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Roger Stone pleads not guilty to charges from Mueller probe

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By Elisha Fieldstadt  with NBC News Politics
Roger Stone pleads not guilty to charges from Mueller probe

Roger Stone, a former adviser to President Donald Trump, pleaded not guilty Tuesday to obstruction, giving false statements and witness tampering charges he faces as part of special counsel Robert Mueller's investigation into Russian election interference.

Stone, 66, was arrested Friday morning after a grand jury in the U.S. District Court for the District of Columbia indicted him on one count of obstruction of an official proceeding, five counts of making false statements and one count of witness tampering.

In August of 2016, Stone was claiming both publicly and privately to have communicated with Organization 1, known to be Wikileaks, while the organization made a public statement denying direct talks, according to the indictment.

During that summer, Stone, who left the Trump campaign in 2015 but "maintained regular contact with and publicly supported" the campaign through the 2016 election, spoke with senior Trump campaign officials about WikiLeaks and "information it might have had that would be damaging to the Clinton Campaign," the indictment said.

After the presidential election, Congress and the FBI announced investigations into Russia's meddling in the 2016 election, including Stone's claimed contact with WikiLeaks. The indictment alleges that Stone obstructed the investigations by making multiple false statements to the House Permanent Select Committee on Intelligence about his interactions with WikiLeaks and attempted to persuade a witness to provide false testimony and withhold information.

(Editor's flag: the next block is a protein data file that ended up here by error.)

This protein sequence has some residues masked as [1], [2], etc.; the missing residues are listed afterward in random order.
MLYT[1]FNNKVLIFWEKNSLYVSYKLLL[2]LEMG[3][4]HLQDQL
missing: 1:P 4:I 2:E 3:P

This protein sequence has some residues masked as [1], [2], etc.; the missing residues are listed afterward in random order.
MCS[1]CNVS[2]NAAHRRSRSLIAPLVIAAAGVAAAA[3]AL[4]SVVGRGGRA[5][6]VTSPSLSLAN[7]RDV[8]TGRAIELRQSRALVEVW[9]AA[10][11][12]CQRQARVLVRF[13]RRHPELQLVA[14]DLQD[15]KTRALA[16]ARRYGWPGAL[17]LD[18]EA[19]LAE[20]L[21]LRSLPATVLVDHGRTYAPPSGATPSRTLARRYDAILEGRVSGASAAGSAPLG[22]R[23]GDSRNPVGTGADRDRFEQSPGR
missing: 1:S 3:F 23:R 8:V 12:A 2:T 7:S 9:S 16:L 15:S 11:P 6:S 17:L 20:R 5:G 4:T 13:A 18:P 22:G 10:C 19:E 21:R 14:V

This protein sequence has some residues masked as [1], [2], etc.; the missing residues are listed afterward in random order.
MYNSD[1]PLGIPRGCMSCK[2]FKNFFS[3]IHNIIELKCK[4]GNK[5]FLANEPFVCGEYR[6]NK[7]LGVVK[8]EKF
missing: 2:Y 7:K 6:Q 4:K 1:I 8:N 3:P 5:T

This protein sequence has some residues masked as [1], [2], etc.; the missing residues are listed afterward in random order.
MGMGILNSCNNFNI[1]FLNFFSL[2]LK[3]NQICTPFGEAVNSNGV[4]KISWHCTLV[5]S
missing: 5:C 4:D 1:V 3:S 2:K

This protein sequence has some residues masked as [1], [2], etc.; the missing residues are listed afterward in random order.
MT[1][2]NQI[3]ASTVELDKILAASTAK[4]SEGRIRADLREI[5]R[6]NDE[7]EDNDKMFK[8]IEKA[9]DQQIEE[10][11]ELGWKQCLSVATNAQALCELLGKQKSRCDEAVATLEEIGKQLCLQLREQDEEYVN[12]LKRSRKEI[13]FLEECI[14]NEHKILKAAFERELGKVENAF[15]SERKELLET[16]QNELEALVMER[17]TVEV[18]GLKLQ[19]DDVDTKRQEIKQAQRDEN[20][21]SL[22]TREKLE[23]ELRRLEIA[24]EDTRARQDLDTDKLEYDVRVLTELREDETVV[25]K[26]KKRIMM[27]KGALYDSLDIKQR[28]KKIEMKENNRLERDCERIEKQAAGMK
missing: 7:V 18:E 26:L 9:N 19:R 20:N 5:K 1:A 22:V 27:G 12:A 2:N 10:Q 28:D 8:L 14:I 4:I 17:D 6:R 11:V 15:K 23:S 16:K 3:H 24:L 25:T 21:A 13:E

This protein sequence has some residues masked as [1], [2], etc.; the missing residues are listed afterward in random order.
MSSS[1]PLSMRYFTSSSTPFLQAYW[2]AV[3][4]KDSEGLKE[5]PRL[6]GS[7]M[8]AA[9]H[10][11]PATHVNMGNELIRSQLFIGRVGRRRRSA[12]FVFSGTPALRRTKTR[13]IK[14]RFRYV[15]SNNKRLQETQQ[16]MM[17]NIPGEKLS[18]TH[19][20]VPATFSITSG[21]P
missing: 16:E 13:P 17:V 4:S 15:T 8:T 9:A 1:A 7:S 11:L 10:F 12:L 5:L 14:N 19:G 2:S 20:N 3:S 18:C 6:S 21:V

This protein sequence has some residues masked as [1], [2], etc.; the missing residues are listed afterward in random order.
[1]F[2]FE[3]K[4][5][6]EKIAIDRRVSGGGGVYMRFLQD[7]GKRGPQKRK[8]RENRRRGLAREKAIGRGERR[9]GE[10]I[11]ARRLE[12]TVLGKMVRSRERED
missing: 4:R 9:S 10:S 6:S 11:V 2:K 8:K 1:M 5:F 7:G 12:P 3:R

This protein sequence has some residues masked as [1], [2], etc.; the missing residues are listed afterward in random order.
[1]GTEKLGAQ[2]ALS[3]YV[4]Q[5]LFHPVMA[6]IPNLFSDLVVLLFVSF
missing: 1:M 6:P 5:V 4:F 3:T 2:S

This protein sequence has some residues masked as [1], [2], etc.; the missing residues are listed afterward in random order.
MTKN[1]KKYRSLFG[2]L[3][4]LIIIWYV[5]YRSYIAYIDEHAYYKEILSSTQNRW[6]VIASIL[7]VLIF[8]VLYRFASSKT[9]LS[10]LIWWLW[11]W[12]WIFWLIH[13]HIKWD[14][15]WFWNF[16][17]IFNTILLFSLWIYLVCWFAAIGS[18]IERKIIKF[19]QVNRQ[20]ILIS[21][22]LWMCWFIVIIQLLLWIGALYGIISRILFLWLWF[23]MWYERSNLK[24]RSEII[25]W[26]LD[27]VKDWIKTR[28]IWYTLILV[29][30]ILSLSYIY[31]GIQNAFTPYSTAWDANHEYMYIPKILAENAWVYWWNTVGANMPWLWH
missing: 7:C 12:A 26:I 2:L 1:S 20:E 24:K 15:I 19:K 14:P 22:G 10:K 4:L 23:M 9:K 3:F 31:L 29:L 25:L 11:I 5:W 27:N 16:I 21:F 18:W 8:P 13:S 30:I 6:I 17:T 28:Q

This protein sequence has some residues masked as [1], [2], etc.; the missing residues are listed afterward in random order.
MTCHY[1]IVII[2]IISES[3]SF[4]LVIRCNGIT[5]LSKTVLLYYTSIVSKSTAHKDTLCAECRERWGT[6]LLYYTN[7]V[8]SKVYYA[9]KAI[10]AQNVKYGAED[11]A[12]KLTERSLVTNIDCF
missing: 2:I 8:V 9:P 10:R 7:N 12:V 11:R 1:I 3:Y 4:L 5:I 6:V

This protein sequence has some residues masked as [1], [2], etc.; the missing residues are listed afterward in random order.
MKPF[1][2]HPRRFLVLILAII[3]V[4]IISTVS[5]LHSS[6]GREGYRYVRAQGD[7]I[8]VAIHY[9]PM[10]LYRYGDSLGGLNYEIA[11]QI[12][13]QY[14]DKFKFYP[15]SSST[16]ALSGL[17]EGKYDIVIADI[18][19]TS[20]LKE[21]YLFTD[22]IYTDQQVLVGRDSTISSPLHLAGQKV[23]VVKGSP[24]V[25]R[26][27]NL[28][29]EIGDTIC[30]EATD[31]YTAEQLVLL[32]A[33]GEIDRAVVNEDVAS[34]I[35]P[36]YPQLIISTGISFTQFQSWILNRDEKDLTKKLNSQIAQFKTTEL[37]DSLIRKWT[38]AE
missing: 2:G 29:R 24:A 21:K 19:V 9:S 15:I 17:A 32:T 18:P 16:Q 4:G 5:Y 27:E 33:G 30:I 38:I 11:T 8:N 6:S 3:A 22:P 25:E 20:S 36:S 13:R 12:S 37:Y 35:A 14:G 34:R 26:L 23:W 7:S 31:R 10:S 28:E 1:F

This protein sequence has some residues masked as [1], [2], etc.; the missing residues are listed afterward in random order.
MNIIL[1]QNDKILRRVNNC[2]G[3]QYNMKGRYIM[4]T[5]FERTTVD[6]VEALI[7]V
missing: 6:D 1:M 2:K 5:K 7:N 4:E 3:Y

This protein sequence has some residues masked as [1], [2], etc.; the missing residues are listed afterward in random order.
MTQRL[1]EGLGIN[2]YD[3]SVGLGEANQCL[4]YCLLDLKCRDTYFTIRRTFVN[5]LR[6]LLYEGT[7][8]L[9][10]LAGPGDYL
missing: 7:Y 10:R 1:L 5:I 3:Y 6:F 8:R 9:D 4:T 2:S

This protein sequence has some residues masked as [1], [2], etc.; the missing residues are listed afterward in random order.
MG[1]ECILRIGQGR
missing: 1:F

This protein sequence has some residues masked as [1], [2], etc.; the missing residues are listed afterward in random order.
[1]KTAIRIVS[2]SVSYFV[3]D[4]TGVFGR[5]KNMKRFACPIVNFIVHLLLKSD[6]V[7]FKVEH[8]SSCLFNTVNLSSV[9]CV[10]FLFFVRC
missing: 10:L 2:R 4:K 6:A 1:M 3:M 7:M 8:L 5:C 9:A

Mueller was appointed in May 2017 to investigate Russian election interference and whether Trump campaign officials colluded with Moscow.

Stone is not accused of personally coordinating with the Russians, and has repeatedly denied any collusion with WikiLeaks.

Former prosecutor Joyce Vance told NBC News on Friday that Stone could face up to 24 to 30 months in prison under federal sentencing guidelines if convicted and the "offense resulted in substantial interference with the administration of justice."

"Judges have the discretion to depart upwards or downwards," Vance added.